Cancer patients often receive radiation therapy over several months, but a new study shows how it could all be done in less than one second using high energy flash therapy. The study in the International Journal of Radiation Oncology • Biology • Physics finds that the key is using proton therapy rather than the standard electrons.



Medical notes this week…

One of the objectives of the affordable care act, when it went into effect in 2014, was to reduce racial and ethnic differences in who can get insurance. Now an analysis by the Commonwealth Fund shows that the ACA has done just that. The report finds that among adults, the gap between Black and white uninsured rates has dropped by more than four percent. While the difference between white and Hispanic uninsured rates dropped by nearly nine-and-a-half percent. However, researchers say the reduction has stalled since 2016.

Naloxone, the rescue drug for reversing a drug overdose, is available to first responders, and also by prescription to people who are at high risk of an overdose. However, a new study in the Journal of General Internal Medicine shows that only two percent of those high risk people have filled a prescription. That means that most of them won’t have it with them when they need it. national guidelines call for doctors to prescribe Naloxone to anyone who takes high doses of opioid painkillers, has a history of an overdose, or a diagnosed opioid use disorder.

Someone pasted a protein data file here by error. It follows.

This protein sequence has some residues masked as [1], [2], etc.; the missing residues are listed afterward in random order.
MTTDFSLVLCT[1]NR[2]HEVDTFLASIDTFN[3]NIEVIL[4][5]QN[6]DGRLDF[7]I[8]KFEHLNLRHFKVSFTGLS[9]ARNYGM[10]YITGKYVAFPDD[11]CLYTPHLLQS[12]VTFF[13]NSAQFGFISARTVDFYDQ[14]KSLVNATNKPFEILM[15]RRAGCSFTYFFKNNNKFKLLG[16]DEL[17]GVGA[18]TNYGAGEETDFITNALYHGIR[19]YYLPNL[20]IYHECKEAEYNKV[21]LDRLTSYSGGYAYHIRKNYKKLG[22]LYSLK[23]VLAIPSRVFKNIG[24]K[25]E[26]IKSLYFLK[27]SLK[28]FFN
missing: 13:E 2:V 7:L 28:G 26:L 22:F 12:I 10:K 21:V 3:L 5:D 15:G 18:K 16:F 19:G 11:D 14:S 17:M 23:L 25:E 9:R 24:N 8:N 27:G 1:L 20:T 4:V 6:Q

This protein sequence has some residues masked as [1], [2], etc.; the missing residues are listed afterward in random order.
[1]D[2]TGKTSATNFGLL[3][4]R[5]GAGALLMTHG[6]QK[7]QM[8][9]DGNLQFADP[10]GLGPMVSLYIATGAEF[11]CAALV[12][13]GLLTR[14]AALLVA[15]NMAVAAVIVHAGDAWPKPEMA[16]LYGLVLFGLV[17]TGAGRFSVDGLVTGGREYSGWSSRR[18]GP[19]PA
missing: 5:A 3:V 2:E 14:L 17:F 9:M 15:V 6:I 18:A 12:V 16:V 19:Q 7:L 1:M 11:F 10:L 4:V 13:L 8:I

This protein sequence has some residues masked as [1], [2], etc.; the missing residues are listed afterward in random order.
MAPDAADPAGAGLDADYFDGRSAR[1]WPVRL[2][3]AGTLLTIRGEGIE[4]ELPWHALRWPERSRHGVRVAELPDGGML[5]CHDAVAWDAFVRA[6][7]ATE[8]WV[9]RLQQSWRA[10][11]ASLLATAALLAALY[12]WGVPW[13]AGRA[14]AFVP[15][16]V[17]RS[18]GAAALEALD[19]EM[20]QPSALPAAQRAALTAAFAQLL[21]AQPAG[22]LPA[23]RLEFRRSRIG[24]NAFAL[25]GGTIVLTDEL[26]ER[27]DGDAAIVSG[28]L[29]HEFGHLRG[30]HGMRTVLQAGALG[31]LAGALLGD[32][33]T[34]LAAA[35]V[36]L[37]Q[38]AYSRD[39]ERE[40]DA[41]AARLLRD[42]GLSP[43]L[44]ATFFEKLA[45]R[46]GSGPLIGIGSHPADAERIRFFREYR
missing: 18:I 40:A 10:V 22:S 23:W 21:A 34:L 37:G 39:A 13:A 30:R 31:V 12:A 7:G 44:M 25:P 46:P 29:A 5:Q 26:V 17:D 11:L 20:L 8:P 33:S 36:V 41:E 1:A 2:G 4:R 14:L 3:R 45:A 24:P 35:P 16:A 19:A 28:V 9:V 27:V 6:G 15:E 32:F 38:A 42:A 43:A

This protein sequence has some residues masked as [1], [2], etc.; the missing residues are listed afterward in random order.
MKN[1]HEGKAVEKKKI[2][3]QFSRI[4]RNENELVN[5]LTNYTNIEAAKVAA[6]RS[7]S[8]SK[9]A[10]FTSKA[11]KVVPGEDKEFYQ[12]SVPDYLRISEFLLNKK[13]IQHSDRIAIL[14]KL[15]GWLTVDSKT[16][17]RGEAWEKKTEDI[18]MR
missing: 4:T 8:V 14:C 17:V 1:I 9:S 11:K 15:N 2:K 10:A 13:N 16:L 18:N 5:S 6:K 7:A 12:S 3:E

Cancer patients often receive radiation therapy over several months, but a new study shows how it could all be done in less than one second using high energy flash therapy. The study in the International Journal of Radiation Oncology • Biology • Physics finds that the key is using proton therapy rather than the standard electrons. Protons can be precisely targeted and delivered in one massive dose. The procedure still requires clinical tests before it can be more widely used.

And finally… people who have sleep apnea often find that losing weight helps alleviate the problem. Now scientists have discovered why. A study in the American Journal of Respiratory and Critical Care Medicine shows that when we lose weight, we lose it everywhere, even in the tongue. And it’s the reduction of tongue fat that’s key in cutting sleep apnea. 

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